Day 80

5th January 2002

It’s been 80 days since I left home. Michael Palin would be on his final leg of his circumnavigation of the globe, for me however, I am still circumnavigating the Grand Banks.

970030d62a6e832b7d2eb93af13365e9--continents-and-oceans-jules-verneWe are back in the south with a 30 knot wind, an air temperature of -15, and god knows how much wind chill. The sun is somehow managing to shine and the sea is the calmest it’s been for days – so it’s all very confusing weather really. We have sailed south to flee a storm in the north, but after steaming for 12 hours we realised we’d steamed into the path of two larger storms – doh! They actually turned out to be mere storm kittens despite their monstrous appearance on the weather chart.

Miguel reckons we’ll fill up quicker in the south, and says he will probably head straight for Portugal if the L.J.Cowley gets close. I’m sad that we won’t see any whales down here but happy to take that blow because the Santa Christina is closeby and Miguel hopes that tomorrow touch wood, cross fingers, snap wish bones and blow birthday candles, shooting stars, black cats, two magpies, stones with a hole, being shat on by a bird (which happened to me earlier), we’ll be able to tranship with the good ship.

I’ll tell you something that I miss… the no bullshit plain and simple, easy conversations that can only happen between friends and family, people that have a firm grip of the English language. I look forward to speaking easy with people, not enunciating every word, not interspersing my sentences with snippets of Spanish and Portuguese. I look forward to regaining a sense of humour and people understanding my humour. You try and explain what a one-eyed bloater is to someone who barely speaks English. Any ‘funny’ you try and crack is lost in the complexities of language.

Sometimes the language barrier is a strain. For instance the chief engineer’s conversation starter is “esconce” or “so””. It always catches me unaware and I’m always lost for words, how do you reply to that?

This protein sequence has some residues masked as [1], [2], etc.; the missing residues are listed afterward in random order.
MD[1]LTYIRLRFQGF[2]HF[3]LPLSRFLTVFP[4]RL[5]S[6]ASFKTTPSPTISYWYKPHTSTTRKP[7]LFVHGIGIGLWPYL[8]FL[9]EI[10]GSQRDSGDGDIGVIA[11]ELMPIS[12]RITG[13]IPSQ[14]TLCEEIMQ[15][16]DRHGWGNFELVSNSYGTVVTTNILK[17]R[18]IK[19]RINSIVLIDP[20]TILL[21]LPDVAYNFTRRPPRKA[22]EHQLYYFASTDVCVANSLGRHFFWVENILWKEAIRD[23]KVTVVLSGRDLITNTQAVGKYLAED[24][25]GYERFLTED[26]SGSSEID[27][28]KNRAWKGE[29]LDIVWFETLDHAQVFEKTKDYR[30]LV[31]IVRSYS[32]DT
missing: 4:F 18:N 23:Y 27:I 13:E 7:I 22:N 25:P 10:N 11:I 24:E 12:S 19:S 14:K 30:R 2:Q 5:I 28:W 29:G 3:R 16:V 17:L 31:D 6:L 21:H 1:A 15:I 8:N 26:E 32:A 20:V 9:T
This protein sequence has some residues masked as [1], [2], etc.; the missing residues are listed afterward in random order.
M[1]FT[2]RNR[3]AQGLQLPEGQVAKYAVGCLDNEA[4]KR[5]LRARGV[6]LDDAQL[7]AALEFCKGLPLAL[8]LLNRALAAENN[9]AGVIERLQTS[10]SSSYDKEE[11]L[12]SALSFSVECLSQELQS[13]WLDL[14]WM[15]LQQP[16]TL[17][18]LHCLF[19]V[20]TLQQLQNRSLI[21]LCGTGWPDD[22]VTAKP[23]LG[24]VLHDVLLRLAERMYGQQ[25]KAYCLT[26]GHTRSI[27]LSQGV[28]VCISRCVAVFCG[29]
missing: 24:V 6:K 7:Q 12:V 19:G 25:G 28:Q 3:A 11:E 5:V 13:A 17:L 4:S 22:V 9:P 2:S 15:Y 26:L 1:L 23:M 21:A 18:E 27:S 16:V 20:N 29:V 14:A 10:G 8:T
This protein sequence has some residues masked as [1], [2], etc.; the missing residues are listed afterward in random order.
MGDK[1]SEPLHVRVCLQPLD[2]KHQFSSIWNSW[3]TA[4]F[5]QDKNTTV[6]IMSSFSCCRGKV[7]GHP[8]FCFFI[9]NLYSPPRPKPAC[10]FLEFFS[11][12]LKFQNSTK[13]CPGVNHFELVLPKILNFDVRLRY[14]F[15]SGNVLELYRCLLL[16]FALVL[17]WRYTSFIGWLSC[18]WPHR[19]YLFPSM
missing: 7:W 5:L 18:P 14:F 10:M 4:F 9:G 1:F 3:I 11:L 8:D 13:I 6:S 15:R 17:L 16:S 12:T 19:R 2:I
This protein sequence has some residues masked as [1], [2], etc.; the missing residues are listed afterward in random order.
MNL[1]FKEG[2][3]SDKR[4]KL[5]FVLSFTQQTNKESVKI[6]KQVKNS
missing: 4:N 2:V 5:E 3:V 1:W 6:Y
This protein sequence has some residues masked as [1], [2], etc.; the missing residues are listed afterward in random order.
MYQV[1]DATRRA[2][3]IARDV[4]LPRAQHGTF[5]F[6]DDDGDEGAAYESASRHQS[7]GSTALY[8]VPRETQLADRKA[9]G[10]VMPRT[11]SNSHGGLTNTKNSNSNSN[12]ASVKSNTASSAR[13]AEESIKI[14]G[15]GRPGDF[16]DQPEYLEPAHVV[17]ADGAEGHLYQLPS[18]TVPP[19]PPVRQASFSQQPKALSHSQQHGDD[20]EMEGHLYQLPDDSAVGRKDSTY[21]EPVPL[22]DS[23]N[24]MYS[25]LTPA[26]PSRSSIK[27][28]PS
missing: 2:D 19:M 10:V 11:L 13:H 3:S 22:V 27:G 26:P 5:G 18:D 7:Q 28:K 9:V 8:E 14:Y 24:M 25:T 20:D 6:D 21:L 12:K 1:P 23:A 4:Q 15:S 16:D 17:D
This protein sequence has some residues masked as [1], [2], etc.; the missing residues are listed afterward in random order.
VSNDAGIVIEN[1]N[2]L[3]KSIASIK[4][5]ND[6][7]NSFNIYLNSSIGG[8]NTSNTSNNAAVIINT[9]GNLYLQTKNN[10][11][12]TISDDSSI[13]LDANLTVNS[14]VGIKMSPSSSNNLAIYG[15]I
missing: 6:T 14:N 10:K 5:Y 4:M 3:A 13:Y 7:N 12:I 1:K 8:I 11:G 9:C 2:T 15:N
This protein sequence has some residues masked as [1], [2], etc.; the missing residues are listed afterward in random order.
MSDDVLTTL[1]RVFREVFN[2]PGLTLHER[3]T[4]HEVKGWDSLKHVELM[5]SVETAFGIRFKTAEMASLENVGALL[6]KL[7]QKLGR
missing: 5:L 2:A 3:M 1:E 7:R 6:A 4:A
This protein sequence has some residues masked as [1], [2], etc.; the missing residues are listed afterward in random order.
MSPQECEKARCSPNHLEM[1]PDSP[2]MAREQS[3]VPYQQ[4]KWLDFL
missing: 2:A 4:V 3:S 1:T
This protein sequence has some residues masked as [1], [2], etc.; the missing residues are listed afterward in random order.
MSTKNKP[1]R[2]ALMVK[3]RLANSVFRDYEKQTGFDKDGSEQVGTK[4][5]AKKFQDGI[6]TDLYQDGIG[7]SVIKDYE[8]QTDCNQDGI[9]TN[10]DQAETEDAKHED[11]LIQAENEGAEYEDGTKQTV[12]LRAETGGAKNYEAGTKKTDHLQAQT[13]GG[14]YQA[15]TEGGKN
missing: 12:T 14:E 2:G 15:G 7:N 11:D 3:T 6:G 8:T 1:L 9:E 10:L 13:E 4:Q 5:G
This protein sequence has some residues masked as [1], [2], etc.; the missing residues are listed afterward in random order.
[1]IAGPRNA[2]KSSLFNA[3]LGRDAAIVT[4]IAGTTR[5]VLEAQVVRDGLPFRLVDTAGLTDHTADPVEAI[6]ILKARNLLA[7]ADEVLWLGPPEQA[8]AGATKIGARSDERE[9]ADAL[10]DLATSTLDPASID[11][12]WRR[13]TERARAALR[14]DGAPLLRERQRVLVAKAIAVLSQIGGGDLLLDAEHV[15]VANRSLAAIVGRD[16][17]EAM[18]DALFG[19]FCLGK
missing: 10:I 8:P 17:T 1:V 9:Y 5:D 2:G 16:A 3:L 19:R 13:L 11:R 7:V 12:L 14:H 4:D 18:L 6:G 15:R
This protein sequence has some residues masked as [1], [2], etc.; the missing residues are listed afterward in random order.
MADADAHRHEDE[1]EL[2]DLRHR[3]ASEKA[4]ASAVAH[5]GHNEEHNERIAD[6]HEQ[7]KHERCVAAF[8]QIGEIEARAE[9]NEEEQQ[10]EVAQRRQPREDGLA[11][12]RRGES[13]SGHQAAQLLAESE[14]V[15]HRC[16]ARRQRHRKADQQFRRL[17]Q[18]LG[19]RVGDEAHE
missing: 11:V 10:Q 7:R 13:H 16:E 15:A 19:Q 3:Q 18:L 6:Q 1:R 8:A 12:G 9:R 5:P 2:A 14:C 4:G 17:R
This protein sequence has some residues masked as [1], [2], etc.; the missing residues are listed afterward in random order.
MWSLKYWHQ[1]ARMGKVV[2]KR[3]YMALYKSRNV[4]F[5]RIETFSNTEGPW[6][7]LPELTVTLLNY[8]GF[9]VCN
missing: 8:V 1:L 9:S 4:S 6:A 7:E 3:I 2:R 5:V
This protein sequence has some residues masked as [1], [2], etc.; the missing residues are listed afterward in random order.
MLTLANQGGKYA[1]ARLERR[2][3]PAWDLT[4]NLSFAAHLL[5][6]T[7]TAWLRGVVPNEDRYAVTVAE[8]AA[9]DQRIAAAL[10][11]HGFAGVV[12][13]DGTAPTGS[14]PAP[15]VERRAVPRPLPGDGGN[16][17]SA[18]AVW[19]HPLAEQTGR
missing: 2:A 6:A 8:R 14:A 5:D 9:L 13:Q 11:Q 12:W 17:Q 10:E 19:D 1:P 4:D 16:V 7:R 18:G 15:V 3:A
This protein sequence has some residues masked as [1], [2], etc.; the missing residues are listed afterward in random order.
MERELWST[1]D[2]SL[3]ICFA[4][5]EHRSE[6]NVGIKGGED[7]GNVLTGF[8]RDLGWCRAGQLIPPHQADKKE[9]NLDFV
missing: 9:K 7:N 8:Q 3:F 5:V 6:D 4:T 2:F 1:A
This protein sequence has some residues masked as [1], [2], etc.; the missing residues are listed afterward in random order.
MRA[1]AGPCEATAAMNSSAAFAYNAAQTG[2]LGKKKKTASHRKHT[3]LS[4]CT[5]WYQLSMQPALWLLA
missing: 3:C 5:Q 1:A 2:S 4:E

The first mate likes to speak to me in Portuguese, almost to catch me out. Tonight he said in Portuguese that the dinner was good this evening, and so I replied “That’s good, what is it?.” What else can you say? “Do you know what it is?” he said in English. I assumed he meant did I know what was for dinner, and so I said “No, I haven’t got a clue”. But he actually meant to ask if I had understood his question, and then went on to tell me that he had said that dinner was good tonight. All the people on the bridge then looked at me, astounded as to my ignorance of their language, but it was pointless to try and explain that I had understood and so just left it.

The other day at dinner we were all sat around the table waiting for the captain who was late. The chief engineer poured me a glass of water just as the captain entered the room. The captain said “Good evening.” in Portuguese. I said “obrigado” to the chief engineer and then “boa tarde” to the captain. He roared and said “Why did you thank me, I only said good evening to you”. It wasn’t worth the effort to explain that I was thanking the Chief for the water.

For some strange reason they often talk to me in French. Though I understand what they are saying I’m often caught unaware as I don’t expect them to be speaking French. The electrician said “ca va?” to me the other day and I looked blankly even though I know what it means in French, I was wracking my brains as to this new unheard Portuguese word!

These are all very small things, but it get’s tiring being the odd one out, or the foreigner all the time.

Aside from easy conversation, I look forward to waking up in a bed that doesn’t move, getting dressed on a floor that doesn’t rise and fall, and washing in a sink full of water with no waves threatening to slosh on the floor. I look forward to waking up and not looking at a weather chart, living in a world where weather is just an awkward conversation starter with strangers, and at most the inconvenience of getting cold or damp as you go between the car and the house and not something that rattles your house like an earthquake or threatens to send your world to the bottom of the sea. No smell of fish or diesel. I look forward to speaking on the phone without using the phonetic alphabet and radio protocol; allowing a natural break in conversation rather than saying “over” and saying goodbye instead of “Santa Maria out”. Placing a hot cup of tea haphazardly on any surface. Opening the window and knowing that a wave won’t crash through it. Not tying the chair up before going to bed at night. Silent silence.

Last night a new vessel entered the area, the ‘Lutidor’ and on it was the observer I met on the KA…Pete. He came out when I did in October and has been home and come back again for another trip, and Michael Palin has circumnavigated the globe, but here I am still going around in circles on my first trip!

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